The above chart shows the overall volume, in cubic yards, of waste disposed of in Michigan since fiscal year 2004. The overall disposal of municipal solid waste decreased from 2004 (63,183,512) to 2013 (44,914,993) and with that decrease there has also been a decrease in the amount of imported trash. In 2004, 18.1 percent of all waste disposed of in Michigan was from Canada and 10.3 percent was from other states. In 2013, 17.1 percent was from Canada and 6.2 percent was from other states.

The map above further demonstrates that Canada is Michigan’s highest importer of trash. According to the DEQ, in 2012 Canada brought in  6,764,907 cubic yards of trash. In addition, Ohio, the second-highest exporter of trash to Michigan, sent 1,428,651 cubic yards to regional landfills.

When further breaking down the data, it can be seen that Wayne County, in 2012, generated and disposed of the most waste. However, it was Washtenaw County, followed by Macomb County to import the most waste. Located in Washtenaw County, Veolia ES Arbor Hills, which is now an Advanced Disposal Services landfill, had the second highest amount of waste (4,578,334 cubic yards) deposited in it. The Veolia landfill imported 1,657,156 cubic yards of Oakland County’s waste, and 1,864,878 cubic yards of Wayne County’s waste. In comparison, it imported less than 3,000 cubic yards of Canadian waste; and it disposed of 337,506 cubic yards of its own waste. Located in Macomb County, Pine Tree Acres landfill  had the largest amount of waste by volume disposed of in it in 2012, with 4,818,600 cubic yards of municipal waste deposited, according to the Michigan Department of Environmental Quality. Of the waste disposed there,  Canada exported 3,466,060 cubic yards. This was more than the 917,962 cubic yards of waste Macomb County residents generated, and then disposed of, into their own landfill. According to the U.S. EPA, the average American generates about 4.43 pounds of waste a day, which totals about 1,617 pounds a year. That amount contributed to the 2.6 trillion pounds of garbage generated by the world in 2012. Of that amount of waste, 46 percent of it was made up of organic matter, according to the World Bank. To read more about where the world’s trash goes to and what its made of click here.

Grandparents caring for grandchildren high in Detroit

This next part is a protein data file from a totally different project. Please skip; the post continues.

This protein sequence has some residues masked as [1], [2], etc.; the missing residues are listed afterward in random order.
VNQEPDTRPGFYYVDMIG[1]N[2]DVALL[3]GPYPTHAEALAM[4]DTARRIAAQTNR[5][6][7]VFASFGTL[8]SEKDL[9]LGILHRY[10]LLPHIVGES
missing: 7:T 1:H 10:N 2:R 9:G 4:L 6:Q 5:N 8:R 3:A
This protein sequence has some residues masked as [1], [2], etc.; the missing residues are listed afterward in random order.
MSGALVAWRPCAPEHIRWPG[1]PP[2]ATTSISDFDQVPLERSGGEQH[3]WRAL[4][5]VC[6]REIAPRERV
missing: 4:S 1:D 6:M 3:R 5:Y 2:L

In the last post we explored the makeup of family households in the seven county region. For this post, we will break that information down even further and look at how many households in the area are led by grandparents who assume responsibility for their grandchildren that are younger than the age of 18.  In some communities more than 4 percent of the households with children are headed by grandparents.  In Detroit, there are neighborhoods where this number reaches more than 12 percent.

The overall percentage of grandparents responsible for children can be seen in the first three maps, the third focusing on Detroit.  Several communities in Wayne County, like Detroit, Inkster, Romulus and Taylor, have high percentages of grandparent led households. There is also a cluster in Northern Macomb and St. Clair counties. In that area there are eight communities where more than 4 percent of the grandparent population is responsible for their grandchildren; there are 24 total communities where more than 4 percent of the grandparent population is responsible for their grandchildren.

The third map though shows that on a Census tract level, there are about 25 neighborhoods in the city where more than 12 percent of the grandparent population is responsible for their grandchildren.

According to the data, about 7.1 percent of Detroit’s population is made up of grandparents, and of that population over 4 percent are responsible for their grandchildren. The fourth through sixth maps show the overall distribution of grandparents in Southeast Michigan, whether they are responsible for their grandchildren or not, are heavily concentrated in and around the City of Detroit.  Although Detroit has the highest concentration of the dark grey and red colors concentrated within its boundaries,  these colors also bleed out into the outer ring suburbs of Wayne, Oakland, and Macomb counties.